ISLAMABAD, Pakistan — A suicide bomber detonated a dump truck packed with a ton of explosives outside the Marriott in Pakistan's capital Saturday, setting off a fiery blast that shattered the luxury hotel, killed at least 38 people and wounded hundreds, officials and witnesses said.
The targeting of the American hotel chain was one of the largest terrorist attacks ever in Pakistan and came at a time of growing anger in Pakistan over a wave of cross-border strikes on militant bases by U.S. forces in Afghanistan. At least one American was killed and several were wounded.
Information Minister Sherry Rehman said about 250 people were wounded.
The five-story Marriott had been a favorite spot for foreigners as well as Pakistani politicians and business people to stay and socialize in Islamabad despite repeated militant attacks on it. The bomb went off close to 8 p.m., when four restaurants inside would have been packed with diners at the hour that Muslims break their daily fast during the holy month of Ramadan.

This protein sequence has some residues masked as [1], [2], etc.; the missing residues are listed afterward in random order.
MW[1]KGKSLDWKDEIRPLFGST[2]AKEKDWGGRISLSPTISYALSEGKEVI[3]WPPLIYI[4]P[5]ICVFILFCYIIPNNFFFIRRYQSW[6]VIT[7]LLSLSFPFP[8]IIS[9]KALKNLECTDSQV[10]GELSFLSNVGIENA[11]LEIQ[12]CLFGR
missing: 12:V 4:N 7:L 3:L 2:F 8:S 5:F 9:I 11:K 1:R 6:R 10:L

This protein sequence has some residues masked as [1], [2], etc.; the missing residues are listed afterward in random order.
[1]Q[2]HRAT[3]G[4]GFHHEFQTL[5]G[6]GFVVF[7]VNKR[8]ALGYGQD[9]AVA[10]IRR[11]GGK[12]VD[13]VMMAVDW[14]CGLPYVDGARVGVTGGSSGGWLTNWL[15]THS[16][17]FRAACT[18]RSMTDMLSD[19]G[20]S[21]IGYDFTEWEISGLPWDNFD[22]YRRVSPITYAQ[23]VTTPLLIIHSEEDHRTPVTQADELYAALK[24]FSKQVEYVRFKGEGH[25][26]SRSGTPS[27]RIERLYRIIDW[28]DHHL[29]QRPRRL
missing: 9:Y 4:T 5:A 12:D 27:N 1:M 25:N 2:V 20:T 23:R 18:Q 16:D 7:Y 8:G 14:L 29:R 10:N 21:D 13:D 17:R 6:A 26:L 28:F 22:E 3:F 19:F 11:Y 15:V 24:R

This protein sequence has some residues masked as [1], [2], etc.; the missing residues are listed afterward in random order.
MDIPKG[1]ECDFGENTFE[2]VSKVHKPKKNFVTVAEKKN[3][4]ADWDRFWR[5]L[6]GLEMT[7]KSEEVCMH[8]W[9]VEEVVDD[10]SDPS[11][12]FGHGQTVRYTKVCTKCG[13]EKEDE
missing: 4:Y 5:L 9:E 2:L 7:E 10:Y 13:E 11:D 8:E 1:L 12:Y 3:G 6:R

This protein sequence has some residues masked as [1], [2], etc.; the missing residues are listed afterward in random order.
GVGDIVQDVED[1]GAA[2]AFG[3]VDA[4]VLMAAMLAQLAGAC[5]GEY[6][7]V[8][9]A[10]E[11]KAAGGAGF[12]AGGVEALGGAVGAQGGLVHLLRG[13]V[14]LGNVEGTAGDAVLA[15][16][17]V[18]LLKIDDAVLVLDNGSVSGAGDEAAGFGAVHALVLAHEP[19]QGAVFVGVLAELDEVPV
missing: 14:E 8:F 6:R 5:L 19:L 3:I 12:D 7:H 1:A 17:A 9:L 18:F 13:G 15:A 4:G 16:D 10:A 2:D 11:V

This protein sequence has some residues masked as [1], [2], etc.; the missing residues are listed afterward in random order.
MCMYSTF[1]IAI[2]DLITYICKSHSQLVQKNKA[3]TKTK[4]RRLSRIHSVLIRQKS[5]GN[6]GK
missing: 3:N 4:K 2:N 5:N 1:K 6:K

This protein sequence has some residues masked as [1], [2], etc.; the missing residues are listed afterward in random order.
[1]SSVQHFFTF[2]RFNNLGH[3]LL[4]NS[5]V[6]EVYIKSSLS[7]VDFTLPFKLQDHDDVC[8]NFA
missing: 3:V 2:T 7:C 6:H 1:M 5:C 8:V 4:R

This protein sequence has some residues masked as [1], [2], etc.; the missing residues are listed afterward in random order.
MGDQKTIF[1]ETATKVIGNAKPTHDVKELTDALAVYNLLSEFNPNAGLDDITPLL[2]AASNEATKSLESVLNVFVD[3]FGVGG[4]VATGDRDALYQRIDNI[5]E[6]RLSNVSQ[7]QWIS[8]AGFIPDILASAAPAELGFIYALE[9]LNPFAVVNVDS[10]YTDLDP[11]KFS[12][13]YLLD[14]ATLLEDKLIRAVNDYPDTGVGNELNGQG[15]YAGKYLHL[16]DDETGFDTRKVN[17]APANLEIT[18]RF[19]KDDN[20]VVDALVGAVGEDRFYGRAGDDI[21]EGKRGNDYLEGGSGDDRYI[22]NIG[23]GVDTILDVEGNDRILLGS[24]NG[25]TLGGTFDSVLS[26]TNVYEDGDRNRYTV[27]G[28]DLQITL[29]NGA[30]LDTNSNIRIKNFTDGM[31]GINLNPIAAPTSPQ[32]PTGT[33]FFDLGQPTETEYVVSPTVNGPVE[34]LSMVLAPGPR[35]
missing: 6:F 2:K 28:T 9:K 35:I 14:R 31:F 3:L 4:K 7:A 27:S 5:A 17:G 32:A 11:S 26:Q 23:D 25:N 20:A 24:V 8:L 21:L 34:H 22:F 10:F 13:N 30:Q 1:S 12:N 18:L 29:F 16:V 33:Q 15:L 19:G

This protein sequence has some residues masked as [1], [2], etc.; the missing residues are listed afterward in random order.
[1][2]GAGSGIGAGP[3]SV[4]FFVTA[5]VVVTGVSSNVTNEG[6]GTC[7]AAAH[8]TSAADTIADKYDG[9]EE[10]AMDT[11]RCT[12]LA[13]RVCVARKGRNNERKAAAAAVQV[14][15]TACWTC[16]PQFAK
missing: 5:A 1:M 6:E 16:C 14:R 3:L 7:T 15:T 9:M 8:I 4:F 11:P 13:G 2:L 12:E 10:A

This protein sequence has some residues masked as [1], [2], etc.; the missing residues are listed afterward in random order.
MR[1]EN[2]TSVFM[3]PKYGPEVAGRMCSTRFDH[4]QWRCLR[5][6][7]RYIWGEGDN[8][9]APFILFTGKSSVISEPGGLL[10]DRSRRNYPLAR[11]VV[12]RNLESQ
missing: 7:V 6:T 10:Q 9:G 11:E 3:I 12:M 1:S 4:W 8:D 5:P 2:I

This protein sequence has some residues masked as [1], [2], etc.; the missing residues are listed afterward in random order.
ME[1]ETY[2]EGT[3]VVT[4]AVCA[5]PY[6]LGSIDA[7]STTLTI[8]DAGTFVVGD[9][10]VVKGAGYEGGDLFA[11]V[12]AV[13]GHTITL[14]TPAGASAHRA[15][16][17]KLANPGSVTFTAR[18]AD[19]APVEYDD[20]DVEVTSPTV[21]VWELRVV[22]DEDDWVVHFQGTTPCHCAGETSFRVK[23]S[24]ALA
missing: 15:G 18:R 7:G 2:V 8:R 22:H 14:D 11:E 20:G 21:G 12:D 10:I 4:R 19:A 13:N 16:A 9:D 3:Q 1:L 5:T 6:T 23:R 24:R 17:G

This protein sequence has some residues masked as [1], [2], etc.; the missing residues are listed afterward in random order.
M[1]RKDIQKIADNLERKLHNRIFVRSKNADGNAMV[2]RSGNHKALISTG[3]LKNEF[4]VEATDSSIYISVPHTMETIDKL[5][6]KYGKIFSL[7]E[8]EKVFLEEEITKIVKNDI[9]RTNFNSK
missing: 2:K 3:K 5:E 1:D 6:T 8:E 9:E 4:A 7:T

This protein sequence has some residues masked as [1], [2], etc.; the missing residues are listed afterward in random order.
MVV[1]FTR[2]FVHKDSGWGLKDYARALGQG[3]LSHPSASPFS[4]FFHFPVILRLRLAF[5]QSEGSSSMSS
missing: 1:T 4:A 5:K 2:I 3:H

The bomb left a crater about 30 feet deep in front of the building, where rescuers ferried a stream of bloodied bodies. The fire was still burning more than six hours after the blast and had gutted the hotel. The death toll was likely to rise once the flames are extinguished and rescuers can thoroughly search the devastation.
The bombing came just hours after President Asif Ali Zardari made his first address to Parliament, less than a mile away from the hotel, and days ahead of the new leader's meeting with President Bush on Tuesday in New York on the sidelines of the U.N. General Assembly.
Rehman Malik, the head of the Interior Ministry, said it was unclear who was behind the attack and there had been no claim of responsibility.
Analysts said the attack was a warning from Islamic extremists to the new civilian leadership of Pakistan that it should end already-strained cooperation with the United States to pursue al-Qaida and Taliban militants in the lawless tribal region along the border with Afghanistan.
Senior police official Asghar Raza Gardaizi estimated the truck carried more than 2,200 pounds of explosives.